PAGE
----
by   -   February 2, 2018

Completely unfolded, the milliDelta with 15 mm-by-15 mm-20 mm roughly compares to a cent piece, and uses piezoelectric actuators, and flexural joints in its three arms to control high-frequency movements of a stage on top. Credit: Wyss Institute at Harvard University

By Benjamin Boettner

Because of their high precision and speed, Delta robots are deployed in many industrial processes, including pick-and-place assemblies, machining, welding and food packaging. Starting with the first version developed by Reymond Clavel for a chocolate factory to quickly place chocolate pralines in their packages, Delta robots use three individually controlled and lightweight arms that guide a platform to move fast and accurately in three directions. The platform is either used as a stage, similar to the ones being used in flight simulators, or coupled to a manipulating device that can, for example, grasp, move, and release objects in prescribed patterns. Over time, roboticists have designed smaller and smaller Delta robots for tasks in limited workspaces, yet shrinking them further to the millimeter scale with conventional manufacturing techniques and components has proven fruitless.

by   -   January 12, 2018

A new AI machine creates new music from songs it’s fed, mimicking their style. Image credit – FlowMachines

by Kevin Casey

The first full-length mainstream music album co-written with the help of artificial intelligence (AI) was released on 12 January and experts believe that the science behind it could lead to a whole new style of music composition.

A Lucie micro drone takes off from a performer’s hand as part of a drone show. Photo: Verity Studios 2017

2017 was the year where indoor drone shows came into their own. Verity Studios’ Lucie drones alone completed more than 20,000 autonomous flights. A Synthetic Swarm of 99 Lucie micro drones started touring with Metallica (the tour is ongoing and was just announced the 5th highest grossing tour worldwide for 2017). Micro drones are now performing at Madison Square Garden as part of each New York Knicks home game — the first resident drone show in a full-scale arena setting. Since early 2017, a drone swarm has been performing weekly on a first cruise ship. And micro drones performed thousands of flights at Changi Airport Singapore as part of its 2017 Christmas show.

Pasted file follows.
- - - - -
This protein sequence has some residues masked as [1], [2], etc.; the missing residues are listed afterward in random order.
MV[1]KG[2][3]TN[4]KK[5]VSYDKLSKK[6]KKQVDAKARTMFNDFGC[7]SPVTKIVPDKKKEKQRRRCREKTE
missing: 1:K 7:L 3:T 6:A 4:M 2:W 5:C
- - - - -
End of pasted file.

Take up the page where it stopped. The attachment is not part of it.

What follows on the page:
by   -   December 31, 2017

By Ivan Evtimov, Kevin Eykholt, Earlence Fernandes, and Bo Li based on recent research by Ivan Evtimov, Kevin Eykholt, Earlence Fernandes, Tadayoshi Kohno, Bo Li, Atul Prakash, Amir Rahmati, Dawn Song, and Florian Tramèr.

Deep neural networks (DNNs) have enabled great progress in a variety of application areas, including image processing, text analysis, and speech recognition. DNNs are also being incorporated as an important component in many cyber-physical systems. For instance, the vision system of a self-driving car can take advantage of DNNs to better recognize pedestrians, vehicles, and road signs. However, recent research has shown that DNNs are vulnerable to adversarial examples: Adding carefully crafted adversarial perturbations to the inputs can mislead the target DNN into mislabeling them during run time. Such adversarial examples raise security and safety concerns when applying DNNs in the real world. For example, adversarially perturbed inputs could mislead the perceptual systems of an autonomous vehicle into misclassifying road signs, with potentially catastrophic consequences.

by   -   December 24, 2017


Happy holidays everyone! Here are some more robot videos to get you into the holiday spirit.

by   -   December 24, 2017

By Carlos Florensa

Reinforcement Learning (RL) is a powerful technique capable of solving complex tasks such as locomotion, Atari games, racing games, and robotic manipulation tasks, all through training an agent to optimize behaviors over a reward function. There are many tasks, however, for which it is hard to design a reward function that is both easy to train and that yields the desired behavior once optimized.



DART: Noise injection for robust imitation learning
April 14, 2018